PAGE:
English
How to file a bug
The purpose of this document is to give step by step instructions on filing bugs in Fedora.
A software bug does not necessarily need to be a software crash. Any undesired behaviour noticed in software should be filed as a bug. The package maintainer can then look at the bug report and decide the best course of action.
*Everyone should file bugs*: All users are encouraged to file any bugs they run into.
Bug filing is not limited to only software developers.
Terminology
There are a few terms that are commonly used in this document:
*Bug*: A bug is any behaviour in a software that appears unexpected/undesired.
*Bug tracker*: The Fedora bug tracking system at https://bugzilla.redhat.com.
*Package*: Each software that is available in Fedora has a formal package name that is used by the bug tracker and other infrastructure tools.
Packages can be searched using the https://src.fedoraproject.org/[Fedora dist-git].
*Maintainer*: A body of volunteers that takes care of the software packages provided in Fedora.
These are referred to as "package maintainers".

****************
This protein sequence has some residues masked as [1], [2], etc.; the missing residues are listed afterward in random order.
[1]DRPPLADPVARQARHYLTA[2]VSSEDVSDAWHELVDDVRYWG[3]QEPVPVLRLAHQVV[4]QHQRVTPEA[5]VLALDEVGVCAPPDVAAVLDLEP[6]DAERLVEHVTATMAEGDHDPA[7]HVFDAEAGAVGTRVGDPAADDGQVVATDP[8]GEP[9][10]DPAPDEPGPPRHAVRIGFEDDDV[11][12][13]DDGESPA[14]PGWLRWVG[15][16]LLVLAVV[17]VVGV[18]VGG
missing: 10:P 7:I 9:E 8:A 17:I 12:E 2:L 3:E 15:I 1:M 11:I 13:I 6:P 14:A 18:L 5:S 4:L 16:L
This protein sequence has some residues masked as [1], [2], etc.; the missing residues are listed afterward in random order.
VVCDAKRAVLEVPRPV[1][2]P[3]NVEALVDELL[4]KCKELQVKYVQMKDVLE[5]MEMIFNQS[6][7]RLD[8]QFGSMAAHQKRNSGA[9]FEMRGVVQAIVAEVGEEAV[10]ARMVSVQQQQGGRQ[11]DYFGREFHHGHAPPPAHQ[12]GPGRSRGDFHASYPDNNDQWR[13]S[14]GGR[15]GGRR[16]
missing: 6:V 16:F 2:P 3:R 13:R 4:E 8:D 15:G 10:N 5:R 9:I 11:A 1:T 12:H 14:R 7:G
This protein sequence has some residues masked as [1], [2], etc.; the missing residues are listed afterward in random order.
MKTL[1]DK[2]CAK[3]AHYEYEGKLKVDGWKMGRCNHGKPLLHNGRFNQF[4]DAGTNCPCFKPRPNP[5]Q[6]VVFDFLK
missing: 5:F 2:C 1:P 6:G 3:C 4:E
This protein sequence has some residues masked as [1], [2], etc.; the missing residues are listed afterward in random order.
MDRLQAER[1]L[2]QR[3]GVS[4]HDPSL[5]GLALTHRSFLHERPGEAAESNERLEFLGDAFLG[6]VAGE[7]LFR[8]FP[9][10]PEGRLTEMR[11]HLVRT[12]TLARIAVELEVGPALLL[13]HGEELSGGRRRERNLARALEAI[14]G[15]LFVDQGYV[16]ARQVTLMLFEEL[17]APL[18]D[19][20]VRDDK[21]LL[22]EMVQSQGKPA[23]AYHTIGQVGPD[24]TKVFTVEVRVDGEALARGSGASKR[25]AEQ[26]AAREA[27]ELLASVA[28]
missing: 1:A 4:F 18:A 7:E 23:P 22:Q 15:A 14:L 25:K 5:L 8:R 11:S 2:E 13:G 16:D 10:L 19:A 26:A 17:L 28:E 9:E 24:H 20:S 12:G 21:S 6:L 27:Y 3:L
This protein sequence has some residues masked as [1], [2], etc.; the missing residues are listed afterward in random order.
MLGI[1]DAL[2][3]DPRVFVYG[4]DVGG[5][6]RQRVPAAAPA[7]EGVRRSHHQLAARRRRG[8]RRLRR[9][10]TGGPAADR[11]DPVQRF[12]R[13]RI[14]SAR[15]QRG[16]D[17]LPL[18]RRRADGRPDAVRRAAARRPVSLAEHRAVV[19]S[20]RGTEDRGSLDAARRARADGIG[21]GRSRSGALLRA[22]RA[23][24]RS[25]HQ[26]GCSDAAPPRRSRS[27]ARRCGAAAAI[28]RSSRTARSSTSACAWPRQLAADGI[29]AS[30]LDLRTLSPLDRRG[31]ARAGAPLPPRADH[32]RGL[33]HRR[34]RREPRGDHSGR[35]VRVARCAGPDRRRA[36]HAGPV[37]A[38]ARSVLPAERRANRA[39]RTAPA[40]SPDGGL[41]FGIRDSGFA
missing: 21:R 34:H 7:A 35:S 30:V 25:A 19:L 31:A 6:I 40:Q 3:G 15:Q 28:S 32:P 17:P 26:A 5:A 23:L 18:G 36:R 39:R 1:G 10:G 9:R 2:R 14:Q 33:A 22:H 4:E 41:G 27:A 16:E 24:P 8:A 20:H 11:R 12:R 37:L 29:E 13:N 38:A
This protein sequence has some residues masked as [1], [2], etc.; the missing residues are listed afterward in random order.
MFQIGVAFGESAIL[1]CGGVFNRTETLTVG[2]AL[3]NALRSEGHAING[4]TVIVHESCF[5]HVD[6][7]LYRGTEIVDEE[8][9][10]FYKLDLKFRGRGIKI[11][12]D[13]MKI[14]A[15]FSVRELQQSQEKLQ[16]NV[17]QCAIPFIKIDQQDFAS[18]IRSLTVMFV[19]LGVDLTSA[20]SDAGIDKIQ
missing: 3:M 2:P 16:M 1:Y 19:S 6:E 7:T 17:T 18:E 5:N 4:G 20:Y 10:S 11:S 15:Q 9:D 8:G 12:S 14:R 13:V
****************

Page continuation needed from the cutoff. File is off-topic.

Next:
They keep track of bugs, help with issues, and generally act as middlemen between the developers of the software and Fedora users.
*QA*: Quality assurance is the process of ensuring that the software works as intended.
*Bodhi*: The https://bodhi.fedoraproject.org[Fedora QA Web Application].
Before filing a bug
Step 1: Check for the latest version
As bugs are reported and fixed, developers collect a set of fixes and periodically release improved versions of their software. So, before reporting an issue, it is useful to check if you are using the latest version of a software. The simplest way to get the latest version of software in Fedora is to regularly update your system. Users of Gnome/KDE and other desktop environments can use their default applications to do so. These periodically check for updates and notify users. You can also use the default package manager `dnf` to check and update your system. Only users with administrator privileges can do so:
$ sudo dnf update --refresh
Step 2: Check for already filed bugs
If you are using the latest version of the software available in Fedora, then it is likely that the bug has either not been reported, or has been reported but a fix has not yet been released. So, it is useful to search the list of already reported bugs before filing a new report. The https://apps.fedoraproject.org/packages/[Fedora Packages Web application] lists the currently reported bugs for all packages. There is also a convenient shortcut that can be used.
https://bugz.fedoraproject.org/<package name>
Here, the `package name` must be the formal name of the package.